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Film Review: The Exorcism of Anna Ecklund (2016)

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SYNOPSIS:

A Priest and a Vatican investigator take a possessed housewife to a convent to perform an Exorcism

REVIEW:

(Author’s Note: I want to make it clear that any comments in the following movie review are aimed at the film itself. Anna Ecklund (more on her in the review) went through a miserable and horrifying experience in real life, and my words are not meant to take away the suffering she experienced.)

Honestly, upon hearing the title “The Exorcism of Anna Eckland”, I felt a small part of myself self-delete itself. I’m gonna be up front about this and say that I am NOT a fan of “The Exorcist”. Cool your internet rage. I recognize its strengths, the innovations in makeup, influence on culture, and its iconic place in Western civilization. I’m not a total heretic.

I also recognize it created the blueprint that knock-off exorcism movies would slavishly follow. Sure, since the Granddaddy of Exorcism Movies, there have been those films that find different ways to share the impact of such of wild event. Some focus on the legal elements and others examine the side effect on loved ones of the afflicted.

The Exorcism of Anna Ecklund” gleefully ignores originality and projectile vomits mindless clichés and threadbare tropes at the actors and the audience (both of whom should have known better than to get involved). Let me relate a few of the high points, and you tell me if you heard them before:

One, pretty girl thrashing around like she was just told being grounded means no Justin Bieber concert while spewing foul language and offering sloppy sex

Two, a conflicted priest who doubts his faith and his ability to guide the victim to salvation while acting disinterested and stoic in the face of…

Three, a resolute and confident older priest who has the conviction to win the day, yet acts as an empowerment tool for the spiritually-torn younger priest instead of just getting the damned job done!

Insert scenes of puking, terrified nuns, and screaming (oh, so much screaming, but not as much as “Alucarda”).

Does this sound familiar? If not, are you sure you’ve actually seen a possession movie?

We are treated to poor Tiffany Ceri, who plays Anna, flailing about on her bed during the opening credits that run on for nearly FIVE AND A HALF MINUTES!! Ooh, thank goodness her fancy “emoting” is presented in slow motion! Sadly, no matter how sexy a growling, snarling, possessed woman might be, this gets boring as it is not even remotely frightening. (But it is kinda sexy. Just sayin’)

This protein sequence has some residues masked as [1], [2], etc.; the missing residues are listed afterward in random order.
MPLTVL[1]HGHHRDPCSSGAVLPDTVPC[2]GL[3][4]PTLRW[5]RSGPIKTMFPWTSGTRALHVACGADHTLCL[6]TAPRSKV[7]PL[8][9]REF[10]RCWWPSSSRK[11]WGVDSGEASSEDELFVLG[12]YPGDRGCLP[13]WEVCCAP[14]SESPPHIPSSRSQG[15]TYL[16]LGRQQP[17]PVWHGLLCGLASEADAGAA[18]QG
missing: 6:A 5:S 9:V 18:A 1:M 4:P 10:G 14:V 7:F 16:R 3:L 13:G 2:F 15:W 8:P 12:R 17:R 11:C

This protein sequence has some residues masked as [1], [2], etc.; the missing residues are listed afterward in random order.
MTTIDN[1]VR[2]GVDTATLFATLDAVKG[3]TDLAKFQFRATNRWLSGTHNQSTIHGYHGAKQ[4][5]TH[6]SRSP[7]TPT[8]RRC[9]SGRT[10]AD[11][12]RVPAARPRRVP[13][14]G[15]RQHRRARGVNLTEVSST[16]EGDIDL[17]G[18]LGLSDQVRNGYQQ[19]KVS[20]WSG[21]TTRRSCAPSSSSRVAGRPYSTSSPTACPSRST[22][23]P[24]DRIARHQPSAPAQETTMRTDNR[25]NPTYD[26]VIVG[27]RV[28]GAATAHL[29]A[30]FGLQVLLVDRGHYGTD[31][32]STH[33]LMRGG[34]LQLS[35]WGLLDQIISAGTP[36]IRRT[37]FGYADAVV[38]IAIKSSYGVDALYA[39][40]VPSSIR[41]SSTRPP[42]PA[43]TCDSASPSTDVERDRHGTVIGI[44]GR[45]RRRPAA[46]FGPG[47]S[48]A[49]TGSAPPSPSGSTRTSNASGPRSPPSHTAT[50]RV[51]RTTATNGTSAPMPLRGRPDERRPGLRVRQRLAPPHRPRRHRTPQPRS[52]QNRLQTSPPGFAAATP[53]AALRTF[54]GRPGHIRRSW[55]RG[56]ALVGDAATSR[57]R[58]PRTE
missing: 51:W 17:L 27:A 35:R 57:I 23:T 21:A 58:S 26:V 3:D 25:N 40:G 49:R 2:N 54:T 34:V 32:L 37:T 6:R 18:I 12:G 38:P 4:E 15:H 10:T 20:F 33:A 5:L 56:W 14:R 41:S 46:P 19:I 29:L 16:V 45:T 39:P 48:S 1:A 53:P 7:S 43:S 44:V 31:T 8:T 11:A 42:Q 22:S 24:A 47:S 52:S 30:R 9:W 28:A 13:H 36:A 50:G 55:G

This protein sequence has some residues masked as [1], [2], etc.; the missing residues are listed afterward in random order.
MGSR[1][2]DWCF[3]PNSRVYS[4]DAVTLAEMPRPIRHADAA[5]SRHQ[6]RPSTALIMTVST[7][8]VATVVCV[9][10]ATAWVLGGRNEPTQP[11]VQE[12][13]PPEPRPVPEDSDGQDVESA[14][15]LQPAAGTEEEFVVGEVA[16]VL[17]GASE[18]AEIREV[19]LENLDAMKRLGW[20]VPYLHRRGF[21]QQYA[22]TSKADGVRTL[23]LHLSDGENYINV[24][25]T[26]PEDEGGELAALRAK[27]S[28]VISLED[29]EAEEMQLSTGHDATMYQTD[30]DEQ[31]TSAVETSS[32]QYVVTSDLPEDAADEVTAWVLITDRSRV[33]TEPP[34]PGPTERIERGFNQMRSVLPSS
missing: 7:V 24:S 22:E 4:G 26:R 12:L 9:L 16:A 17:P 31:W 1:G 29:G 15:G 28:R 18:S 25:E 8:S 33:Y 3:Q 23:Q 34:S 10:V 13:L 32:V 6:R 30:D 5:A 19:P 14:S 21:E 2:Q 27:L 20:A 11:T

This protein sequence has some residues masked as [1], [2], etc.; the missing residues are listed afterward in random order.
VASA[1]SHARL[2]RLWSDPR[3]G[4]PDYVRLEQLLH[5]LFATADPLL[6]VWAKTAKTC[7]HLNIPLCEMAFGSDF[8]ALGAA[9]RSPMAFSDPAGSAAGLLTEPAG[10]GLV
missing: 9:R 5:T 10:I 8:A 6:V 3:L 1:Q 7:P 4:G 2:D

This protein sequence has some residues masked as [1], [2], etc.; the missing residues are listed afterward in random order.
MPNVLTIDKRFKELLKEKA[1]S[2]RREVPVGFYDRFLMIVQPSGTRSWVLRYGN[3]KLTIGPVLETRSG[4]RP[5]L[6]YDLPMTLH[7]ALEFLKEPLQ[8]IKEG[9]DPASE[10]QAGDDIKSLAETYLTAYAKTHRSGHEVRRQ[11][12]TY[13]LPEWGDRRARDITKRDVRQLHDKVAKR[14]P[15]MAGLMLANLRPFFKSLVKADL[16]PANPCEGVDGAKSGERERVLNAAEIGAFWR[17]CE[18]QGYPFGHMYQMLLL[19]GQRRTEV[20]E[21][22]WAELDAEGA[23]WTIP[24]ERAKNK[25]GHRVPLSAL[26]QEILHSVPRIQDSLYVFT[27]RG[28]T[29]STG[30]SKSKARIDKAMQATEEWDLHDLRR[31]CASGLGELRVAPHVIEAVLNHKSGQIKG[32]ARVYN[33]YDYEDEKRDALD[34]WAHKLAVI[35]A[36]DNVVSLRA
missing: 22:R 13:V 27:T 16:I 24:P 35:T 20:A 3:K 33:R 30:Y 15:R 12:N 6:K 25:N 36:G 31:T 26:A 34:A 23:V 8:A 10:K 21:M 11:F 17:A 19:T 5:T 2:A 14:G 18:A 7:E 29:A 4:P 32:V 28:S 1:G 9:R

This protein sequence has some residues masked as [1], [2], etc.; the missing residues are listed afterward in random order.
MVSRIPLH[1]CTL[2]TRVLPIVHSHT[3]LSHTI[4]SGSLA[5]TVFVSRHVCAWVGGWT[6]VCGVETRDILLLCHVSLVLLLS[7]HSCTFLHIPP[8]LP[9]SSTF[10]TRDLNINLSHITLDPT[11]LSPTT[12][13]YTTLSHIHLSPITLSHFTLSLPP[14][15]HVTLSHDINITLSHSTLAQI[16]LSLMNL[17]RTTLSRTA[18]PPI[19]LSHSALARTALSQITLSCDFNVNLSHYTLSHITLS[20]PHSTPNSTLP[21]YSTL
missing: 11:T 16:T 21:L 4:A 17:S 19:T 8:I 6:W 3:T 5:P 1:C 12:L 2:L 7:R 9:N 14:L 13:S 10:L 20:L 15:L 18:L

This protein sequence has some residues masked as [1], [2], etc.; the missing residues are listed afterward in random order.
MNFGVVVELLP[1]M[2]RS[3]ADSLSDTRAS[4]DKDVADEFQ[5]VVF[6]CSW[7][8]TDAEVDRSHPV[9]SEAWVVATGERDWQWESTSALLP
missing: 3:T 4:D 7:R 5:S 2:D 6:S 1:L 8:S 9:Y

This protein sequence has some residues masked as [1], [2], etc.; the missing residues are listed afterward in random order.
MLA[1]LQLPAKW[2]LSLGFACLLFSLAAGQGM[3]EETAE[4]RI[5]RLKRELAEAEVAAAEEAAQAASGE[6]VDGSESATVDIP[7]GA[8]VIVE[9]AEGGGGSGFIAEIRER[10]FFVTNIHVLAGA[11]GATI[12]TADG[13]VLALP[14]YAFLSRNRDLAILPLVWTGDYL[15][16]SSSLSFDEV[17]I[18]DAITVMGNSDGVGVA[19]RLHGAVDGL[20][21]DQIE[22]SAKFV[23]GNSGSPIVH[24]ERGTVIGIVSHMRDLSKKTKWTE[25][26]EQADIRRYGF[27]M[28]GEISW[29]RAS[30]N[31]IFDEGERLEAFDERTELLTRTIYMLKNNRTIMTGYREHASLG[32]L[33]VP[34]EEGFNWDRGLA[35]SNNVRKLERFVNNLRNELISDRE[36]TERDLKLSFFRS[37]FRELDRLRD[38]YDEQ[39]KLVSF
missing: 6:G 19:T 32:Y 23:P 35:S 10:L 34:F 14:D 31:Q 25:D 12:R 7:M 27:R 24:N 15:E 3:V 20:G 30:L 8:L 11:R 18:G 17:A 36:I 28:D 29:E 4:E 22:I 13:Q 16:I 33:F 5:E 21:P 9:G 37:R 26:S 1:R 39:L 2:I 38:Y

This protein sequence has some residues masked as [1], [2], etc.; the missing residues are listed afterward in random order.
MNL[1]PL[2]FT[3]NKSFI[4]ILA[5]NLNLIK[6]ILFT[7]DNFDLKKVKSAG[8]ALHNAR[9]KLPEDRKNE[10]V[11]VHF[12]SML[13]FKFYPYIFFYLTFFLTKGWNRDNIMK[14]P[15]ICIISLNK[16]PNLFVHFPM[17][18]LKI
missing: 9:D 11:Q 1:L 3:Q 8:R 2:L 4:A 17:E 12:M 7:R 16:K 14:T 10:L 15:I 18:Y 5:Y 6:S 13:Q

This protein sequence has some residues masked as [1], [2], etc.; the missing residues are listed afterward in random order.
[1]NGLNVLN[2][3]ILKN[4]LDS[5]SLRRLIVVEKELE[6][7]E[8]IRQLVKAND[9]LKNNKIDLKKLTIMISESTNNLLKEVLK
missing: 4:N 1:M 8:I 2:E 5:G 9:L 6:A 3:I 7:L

Lee Bane as the priest in crisis called in by special orders from the Vatican is probably the best actor in the film. He is not excused for playing his character so emotionally distant as to be dull and lifeless. He comes across doubly stiff as the other priest is played by a guy who employs every hint of the classical Delsarte acting, using physical motions to emphasize the intended emotion of the moment. I think someone’s community theater group is missing one of their actors.

The actually story of Anna Ecklund sounds mind-shattering as the woman experienced two major possession instances and had various issues through the rest of her life. The most brutal possession experienced by her was in 1928 when she suffered through an intensive series of exorcism rites over a 4-month period. Sounds like nightmare fuel for me.

Instead, the film leans more toward the broken faith of Father Lamont. Perhaps they could have made a solid drama about the priests who took part in the historic exorcism since the filmmakers did not seem to have the stomach or the budget to commit to a full-on horror film. In the end, even that focus is too vague with tired motivations and frustrating clichés to buoy the movie.

The Exorcism of Anna Ecklund” washes away all the potential presented by the real-life facts to give us scenes that almost look a fan remake of “The Exorcist” made in someone’s bedroom when their parents weren’t around. Most shots are claustrophobically tight to minimize environment. The pace is casual. The only time the film seems to come alive is a wild priests-versus-nuns smackdown that takes place just when you have given up all hope of anything interesting happening.

Pass on this timid and tiresome film that adds nothing to the possession genre and go watch the original “The Exorcist” again.

 

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